It finally rained a little yesterday. It’s strange, I never seem to see the rain. It becomes something else. I usually see only wet sidewalks, streets, the moistened-over gravel, only a dab of a shade darker than when it is dry, it seems like. A cloudy gray puddle fills up a pothole. The sky is the same color of gray. My sand tinted car is parked outside, in my driveway, ensconced under tiny, sparkling droplets of dew, and when I open the driver’s side door and try to get in, my right leg always steps in the grass in the lawn next to the concrete driveway, the cold, rough, wet blades of the sea green St Augustine grass pawing at my calf. Then I know it had rained. From these traces, signs, keepsakes of the storm.
In Central Texas, it seems the rain falls only in the middle of the night. My curtains are drawn over my window by the bed, and I would often be woken up during the night by the rain, in fits, one wave after another, splashing against the laminated glass, like the click-clacking of beads on an abacus. Erratic, and abstract. Just sound, no picture. In the morning, I would have forgotten all of this. It’s not until I go out of the house, and see the scattered odds and ends the storm left behind all about my house, that I’ll fit together these two pieces of phenomena.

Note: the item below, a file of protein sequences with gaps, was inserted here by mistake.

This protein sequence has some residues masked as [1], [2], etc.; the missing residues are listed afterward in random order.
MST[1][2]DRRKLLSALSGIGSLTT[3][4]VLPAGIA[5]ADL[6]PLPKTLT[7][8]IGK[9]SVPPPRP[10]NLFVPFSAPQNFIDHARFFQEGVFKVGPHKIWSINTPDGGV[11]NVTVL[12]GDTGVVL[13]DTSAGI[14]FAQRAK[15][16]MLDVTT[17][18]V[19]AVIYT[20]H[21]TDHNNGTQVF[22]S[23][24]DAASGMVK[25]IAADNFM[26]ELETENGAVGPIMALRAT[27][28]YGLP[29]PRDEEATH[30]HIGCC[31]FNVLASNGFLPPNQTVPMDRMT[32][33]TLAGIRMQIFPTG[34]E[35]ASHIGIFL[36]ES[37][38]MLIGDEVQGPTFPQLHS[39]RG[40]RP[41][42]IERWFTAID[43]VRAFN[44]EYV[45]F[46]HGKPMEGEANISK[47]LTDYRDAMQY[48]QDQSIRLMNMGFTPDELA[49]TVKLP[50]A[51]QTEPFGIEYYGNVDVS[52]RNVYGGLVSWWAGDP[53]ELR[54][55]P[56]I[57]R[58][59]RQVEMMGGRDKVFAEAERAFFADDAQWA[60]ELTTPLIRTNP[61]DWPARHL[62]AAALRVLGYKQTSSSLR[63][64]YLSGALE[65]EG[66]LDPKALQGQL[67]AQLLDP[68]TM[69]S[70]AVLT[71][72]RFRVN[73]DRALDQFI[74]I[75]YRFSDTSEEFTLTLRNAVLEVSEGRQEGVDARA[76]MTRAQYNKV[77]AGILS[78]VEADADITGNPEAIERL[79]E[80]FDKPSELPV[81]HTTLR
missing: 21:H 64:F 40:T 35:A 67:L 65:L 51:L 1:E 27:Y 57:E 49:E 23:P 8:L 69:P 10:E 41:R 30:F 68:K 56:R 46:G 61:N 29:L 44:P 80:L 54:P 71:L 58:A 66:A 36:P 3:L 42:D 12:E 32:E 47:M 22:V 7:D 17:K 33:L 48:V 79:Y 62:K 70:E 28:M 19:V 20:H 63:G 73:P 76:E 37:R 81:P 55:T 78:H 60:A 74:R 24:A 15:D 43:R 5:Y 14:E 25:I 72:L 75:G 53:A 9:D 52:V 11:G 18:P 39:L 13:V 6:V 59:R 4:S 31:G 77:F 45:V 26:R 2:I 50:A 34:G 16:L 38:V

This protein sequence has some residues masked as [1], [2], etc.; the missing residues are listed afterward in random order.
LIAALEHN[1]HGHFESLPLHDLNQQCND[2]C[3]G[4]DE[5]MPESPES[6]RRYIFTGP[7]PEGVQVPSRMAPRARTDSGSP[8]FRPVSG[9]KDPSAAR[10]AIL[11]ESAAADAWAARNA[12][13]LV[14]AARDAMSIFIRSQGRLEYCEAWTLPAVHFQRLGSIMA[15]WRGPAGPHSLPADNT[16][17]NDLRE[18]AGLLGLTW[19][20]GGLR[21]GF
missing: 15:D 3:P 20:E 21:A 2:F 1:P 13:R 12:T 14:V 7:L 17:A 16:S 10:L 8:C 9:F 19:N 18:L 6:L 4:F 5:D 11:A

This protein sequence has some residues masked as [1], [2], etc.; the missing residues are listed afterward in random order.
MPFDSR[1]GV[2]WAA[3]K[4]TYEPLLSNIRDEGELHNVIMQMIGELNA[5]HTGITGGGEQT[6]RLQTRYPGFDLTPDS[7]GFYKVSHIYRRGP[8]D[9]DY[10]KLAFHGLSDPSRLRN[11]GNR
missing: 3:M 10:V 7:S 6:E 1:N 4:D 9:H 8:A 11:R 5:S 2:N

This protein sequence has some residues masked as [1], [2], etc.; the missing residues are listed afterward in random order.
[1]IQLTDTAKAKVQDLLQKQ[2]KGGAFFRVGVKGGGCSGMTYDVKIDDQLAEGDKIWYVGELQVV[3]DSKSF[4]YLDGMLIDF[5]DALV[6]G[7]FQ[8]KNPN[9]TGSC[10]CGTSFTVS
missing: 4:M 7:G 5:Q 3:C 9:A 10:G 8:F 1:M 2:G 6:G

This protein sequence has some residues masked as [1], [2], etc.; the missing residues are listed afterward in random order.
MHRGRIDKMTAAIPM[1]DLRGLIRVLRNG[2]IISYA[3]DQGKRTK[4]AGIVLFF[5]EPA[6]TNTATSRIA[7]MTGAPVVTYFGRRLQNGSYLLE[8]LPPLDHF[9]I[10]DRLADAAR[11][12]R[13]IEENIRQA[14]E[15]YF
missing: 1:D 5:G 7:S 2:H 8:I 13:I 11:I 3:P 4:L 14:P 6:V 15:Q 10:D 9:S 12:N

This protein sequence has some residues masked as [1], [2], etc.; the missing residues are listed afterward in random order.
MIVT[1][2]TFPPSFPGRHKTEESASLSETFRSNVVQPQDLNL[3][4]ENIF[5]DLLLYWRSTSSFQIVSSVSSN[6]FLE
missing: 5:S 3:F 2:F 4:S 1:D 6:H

I watched Blade Runner for the first time late last night. One of the androids said as he was dying: ‘All those moments will be lost, in time, like tears, in the rain.’ Los Angeles in 2019 seems to be eternally drenched in rain. Torrential rain, unrelenting—real window washers, sheets and sheets and sheets. I couldn’t help wondering what their budget for water was. As it was raining outside, it was also raining on television.
by HC Hsu
from Middle of the Night, a book in the works to appear from Deerbrook Editions sometime in 2015
also author of Love is Sweeter, http://lethepressbooks.com/